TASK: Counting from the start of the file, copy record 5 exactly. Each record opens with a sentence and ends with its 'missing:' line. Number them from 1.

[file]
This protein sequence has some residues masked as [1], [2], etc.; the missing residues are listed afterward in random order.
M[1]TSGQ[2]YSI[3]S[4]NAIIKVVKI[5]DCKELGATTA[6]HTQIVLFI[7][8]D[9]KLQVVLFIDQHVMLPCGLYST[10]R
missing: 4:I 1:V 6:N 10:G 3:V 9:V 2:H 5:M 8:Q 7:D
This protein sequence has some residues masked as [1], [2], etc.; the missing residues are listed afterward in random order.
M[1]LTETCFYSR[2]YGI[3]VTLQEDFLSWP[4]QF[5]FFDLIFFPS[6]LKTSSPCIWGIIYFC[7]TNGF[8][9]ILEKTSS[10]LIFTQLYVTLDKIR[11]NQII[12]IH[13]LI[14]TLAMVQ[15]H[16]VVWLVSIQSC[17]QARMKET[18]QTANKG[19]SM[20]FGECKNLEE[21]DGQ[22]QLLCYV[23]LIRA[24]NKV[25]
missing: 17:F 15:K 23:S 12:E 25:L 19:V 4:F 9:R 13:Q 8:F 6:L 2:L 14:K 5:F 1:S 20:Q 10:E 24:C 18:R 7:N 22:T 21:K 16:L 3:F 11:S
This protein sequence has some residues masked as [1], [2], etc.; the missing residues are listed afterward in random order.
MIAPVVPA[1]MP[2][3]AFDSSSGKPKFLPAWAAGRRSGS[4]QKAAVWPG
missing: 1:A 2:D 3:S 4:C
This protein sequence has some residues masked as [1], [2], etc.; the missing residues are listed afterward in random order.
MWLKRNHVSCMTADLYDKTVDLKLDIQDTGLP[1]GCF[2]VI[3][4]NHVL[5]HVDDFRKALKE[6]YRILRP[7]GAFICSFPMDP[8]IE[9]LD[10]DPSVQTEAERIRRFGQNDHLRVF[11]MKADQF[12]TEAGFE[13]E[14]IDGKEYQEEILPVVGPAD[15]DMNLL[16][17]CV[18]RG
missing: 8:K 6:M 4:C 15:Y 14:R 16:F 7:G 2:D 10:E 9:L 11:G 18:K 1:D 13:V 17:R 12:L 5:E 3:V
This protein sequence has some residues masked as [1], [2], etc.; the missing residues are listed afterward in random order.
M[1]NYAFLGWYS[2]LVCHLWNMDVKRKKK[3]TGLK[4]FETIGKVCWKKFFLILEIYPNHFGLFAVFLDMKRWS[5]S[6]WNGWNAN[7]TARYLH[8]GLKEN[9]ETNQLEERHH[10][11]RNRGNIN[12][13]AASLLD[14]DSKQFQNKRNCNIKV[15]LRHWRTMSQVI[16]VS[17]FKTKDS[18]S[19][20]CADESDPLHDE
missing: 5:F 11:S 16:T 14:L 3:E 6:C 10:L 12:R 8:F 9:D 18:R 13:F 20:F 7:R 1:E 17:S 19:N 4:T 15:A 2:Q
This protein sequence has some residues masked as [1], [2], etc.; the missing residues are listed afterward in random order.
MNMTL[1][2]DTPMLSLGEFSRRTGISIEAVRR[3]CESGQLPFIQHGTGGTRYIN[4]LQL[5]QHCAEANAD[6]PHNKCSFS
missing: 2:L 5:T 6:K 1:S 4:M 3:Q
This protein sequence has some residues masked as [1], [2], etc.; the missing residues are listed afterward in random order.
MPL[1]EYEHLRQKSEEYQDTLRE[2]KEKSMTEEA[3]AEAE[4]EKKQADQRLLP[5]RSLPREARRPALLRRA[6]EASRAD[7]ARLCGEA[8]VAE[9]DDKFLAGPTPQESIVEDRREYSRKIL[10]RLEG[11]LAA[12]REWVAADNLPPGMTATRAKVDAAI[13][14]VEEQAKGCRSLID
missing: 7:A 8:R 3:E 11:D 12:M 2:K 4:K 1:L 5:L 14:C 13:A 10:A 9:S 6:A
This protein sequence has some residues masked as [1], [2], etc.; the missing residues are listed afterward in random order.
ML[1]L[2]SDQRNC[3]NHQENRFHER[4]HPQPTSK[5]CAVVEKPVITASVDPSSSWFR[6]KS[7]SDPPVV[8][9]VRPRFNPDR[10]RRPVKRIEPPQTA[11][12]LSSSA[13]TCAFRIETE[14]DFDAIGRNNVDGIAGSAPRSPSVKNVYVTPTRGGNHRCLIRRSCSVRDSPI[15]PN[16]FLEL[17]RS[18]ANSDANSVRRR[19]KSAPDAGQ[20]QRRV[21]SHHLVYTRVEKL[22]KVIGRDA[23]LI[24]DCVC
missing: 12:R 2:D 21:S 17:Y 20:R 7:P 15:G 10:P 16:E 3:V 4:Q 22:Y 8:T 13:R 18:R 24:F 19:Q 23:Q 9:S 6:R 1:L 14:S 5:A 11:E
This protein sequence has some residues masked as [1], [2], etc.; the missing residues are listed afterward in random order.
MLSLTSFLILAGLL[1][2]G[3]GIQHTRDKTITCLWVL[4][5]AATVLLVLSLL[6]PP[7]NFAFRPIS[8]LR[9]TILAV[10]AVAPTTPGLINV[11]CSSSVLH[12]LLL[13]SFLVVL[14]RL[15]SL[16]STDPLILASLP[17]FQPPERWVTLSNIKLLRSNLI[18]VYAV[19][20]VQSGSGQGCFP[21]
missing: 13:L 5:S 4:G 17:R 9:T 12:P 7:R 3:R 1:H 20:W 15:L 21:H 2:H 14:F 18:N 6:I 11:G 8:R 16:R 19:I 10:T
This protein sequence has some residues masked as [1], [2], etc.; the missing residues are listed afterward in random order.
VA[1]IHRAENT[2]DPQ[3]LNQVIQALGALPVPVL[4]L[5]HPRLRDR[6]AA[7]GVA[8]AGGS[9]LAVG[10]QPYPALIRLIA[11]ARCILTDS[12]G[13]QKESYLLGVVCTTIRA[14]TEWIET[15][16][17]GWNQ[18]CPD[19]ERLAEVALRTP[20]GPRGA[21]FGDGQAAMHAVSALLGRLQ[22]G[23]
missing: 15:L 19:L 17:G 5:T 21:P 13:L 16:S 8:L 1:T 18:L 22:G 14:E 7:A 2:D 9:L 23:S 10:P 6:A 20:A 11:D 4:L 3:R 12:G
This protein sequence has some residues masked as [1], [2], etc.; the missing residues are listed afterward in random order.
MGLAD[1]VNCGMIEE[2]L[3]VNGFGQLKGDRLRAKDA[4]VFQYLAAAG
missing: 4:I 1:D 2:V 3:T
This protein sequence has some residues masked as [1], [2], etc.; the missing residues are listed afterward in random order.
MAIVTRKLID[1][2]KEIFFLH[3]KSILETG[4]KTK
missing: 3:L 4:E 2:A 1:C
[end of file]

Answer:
This protein sequence has some residues masked as [1], [2], etc.; the missing residues are listed afterward in random order.
M[1]NYAFLGWYS[2]LVCHLWNMDVKRKKK[3]TGLK[4]FETIGKVCWKKFFLILEIYPNHFGLFAVFLDMKRWS[5]S[6]WNGWNAN[7]TARYLH[8]GLKEN[9]ETNQLEERHH[10][11]RNRGNIN[12][13]AASLLD[14]DSKQFQNKRNCNIKV[15]LRHWRTMSQVI[16]VS[17]FKTKDS[18]S[19][20]CADESDPLHDE
missing: 5:F 11:S 16:T 14:L 3:E 6:C 10:L 12:R 8:F 9:D 18:R 13:F 20:F 7:R 1:E 17:S 19:N 4:T 15:A 2:Q